Maybe change like this will be good for the team. As of now, the Cleveland Browns are a mess of a football team, and we desperately need someone to come in and clean this up.
Posted on: November 9, 2008 8:00 pm
Edited on: November 14, 2008 5:52 pm
My Fellow Browns fans,
Over the past few weeks, there has been a growing sentiment within this fanbase to see Coach Crennel fired and replaced by former Steelers' coach Bill Cowher. This pro-Cowher movement is not only detrimental to the team, but it is degrading to our organization and needs to stop now.
There are two sides to this fundamentally flawed idea: Cowher must come and Romeo must go. In order to fully address the matter, I will attempt to explain the flawed logic running through both sides of the argument.
Romeo Must Go
As with any underachieving team, the head coach is the first person considered in the evaluation process. The 3-6 Browns failed to live up to this year's lofty expectations, and Crennel Bears the brunt of the responsibility for that. The NFL is all about production, and it's hard to justify retaining a coach who has been unsuccessful in 3 of the last 4 years. Despite what statistics and percentages say, they undoubtedly fail to tell the whole story about Romeo Crennel.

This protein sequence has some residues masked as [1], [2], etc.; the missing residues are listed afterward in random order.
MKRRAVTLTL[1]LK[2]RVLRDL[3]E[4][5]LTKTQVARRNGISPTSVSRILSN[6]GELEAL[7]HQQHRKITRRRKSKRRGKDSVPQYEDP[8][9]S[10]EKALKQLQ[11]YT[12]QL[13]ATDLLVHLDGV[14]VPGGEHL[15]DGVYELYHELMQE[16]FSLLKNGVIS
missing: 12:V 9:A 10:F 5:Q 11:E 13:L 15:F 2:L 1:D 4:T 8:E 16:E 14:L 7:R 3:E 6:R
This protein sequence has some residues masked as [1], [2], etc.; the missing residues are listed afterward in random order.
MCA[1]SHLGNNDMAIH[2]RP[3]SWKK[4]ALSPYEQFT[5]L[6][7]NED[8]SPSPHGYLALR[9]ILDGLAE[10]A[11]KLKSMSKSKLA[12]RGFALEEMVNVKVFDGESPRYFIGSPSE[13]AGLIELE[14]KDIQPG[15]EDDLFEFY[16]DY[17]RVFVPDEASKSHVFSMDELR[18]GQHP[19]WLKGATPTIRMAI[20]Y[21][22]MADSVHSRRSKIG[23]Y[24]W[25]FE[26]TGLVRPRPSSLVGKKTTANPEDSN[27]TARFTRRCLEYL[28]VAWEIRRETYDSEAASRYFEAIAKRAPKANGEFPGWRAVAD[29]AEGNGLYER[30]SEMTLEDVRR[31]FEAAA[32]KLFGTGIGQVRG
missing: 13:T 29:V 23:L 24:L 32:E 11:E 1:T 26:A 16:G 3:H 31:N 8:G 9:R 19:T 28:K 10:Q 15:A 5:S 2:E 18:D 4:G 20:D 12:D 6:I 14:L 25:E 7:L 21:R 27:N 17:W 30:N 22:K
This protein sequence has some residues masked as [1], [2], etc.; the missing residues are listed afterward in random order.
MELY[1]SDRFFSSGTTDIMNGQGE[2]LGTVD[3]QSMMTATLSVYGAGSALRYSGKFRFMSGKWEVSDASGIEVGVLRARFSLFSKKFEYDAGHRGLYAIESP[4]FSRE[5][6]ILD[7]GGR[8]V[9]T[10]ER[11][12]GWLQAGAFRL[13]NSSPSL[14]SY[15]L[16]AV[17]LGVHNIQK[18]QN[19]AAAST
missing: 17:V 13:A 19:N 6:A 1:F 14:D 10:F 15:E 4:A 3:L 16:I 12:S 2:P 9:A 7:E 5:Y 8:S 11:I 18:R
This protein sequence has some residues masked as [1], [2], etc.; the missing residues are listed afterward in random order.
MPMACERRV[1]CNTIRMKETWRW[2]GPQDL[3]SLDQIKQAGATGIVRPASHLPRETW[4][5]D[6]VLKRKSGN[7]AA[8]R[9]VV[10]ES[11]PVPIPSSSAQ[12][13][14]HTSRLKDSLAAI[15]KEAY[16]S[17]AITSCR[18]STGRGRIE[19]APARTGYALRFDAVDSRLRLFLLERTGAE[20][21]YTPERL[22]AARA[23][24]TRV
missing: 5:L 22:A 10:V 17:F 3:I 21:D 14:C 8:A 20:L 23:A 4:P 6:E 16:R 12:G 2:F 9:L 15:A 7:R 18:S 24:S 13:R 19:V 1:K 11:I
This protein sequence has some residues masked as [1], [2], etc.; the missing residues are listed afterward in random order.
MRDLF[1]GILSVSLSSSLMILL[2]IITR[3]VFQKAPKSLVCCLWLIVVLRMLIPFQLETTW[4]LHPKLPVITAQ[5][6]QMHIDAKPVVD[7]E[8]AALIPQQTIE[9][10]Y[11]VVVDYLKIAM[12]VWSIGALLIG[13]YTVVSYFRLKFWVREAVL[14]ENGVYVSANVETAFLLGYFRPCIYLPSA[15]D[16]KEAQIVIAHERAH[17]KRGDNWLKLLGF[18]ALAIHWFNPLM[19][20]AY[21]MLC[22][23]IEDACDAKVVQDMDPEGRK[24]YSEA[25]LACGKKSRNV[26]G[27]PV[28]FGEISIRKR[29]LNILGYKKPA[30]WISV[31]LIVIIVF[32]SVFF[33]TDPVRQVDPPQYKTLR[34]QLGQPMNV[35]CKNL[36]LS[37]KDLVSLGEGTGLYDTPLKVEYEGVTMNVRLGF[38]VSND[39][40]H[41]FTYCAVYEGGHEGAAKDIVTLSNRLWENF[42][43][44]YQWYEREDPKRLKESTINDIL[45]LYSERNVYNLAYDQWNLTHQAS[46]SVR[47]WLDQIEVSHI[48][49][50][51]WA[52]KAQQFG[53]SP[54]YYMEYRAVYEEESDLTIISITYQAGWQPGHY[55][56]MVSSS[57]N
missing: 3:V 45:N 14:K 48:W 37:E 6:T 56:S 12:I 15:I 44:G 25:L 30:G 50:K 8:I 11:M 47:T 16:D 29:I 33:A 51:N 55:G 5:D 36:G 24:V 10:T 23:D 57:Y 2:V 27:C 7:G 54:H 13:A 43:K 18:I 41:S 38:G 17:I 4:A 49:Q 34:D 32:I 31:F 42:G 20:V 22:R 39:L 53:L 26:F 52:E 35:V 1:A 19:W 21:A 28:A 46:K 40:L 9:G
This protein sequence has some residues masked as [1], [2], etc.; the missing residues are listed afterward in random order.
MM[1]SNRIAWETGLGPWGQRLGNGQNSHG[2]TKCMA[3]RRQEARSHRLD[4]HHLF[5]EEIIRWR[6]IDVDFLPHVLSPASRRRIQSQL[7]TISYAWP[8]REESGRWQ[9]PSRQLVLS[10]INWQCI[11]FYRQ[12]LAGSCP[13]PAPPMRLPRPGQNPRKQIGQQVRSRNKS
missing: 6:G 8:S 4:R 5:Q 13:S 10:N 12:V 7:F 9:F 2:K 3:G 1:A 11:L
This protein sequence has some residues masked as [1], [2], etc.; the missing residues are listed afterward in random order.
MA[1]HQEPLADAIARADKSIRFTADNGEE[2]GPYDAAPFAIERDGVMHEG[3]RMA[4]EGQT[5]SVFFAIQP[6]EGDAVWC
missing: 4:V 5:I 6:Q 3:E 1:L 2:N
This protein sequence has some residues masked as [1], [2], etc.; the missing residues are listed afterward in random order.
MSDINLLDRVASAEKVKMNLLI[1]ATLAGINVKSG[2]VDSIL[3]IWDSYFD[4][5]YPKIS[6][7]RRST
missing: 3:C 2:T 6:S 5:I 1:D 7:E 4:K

Romeo Crennel is a great head coach. His players believe in him and he has proven capable in getting the most out of this group. Fans have criticized Crennel for lacking passion and a "fiery disposition." If the Browns can remain as competitive as they have in recent weeks, I'll gladly take Crennel's stoic approach to any other coaches' method of motivation.
Along with Crennel's consistent approach, what the Cleveland Browns need at this critical stage of their development is continuity. With a promising young quarterback accompanied by a talented young defense, it becomes necessary to maintain the same group of coaches together to expediate growth at all positions. Changing schemes is taxing - especially on young players struggling to learn the system. By keeping the head coach in place, the Browns would subsequently keep their assistent and position coaches in place - maintaining the continuity so vital to the development of young talent.
Cowher Must Come
My appeal is one of pride and respect. Bringing in a coach who is the embodiment of all things Pittsburgh is the absolute last thing you want to see for the Cleveland Browns. How would it look on our organization if we turn to our most hated rival to become the face of this franchise? Additionally, how much pride would Browns' have in their team seeing Cowher schmooze it up with Steelers any time the two teams play?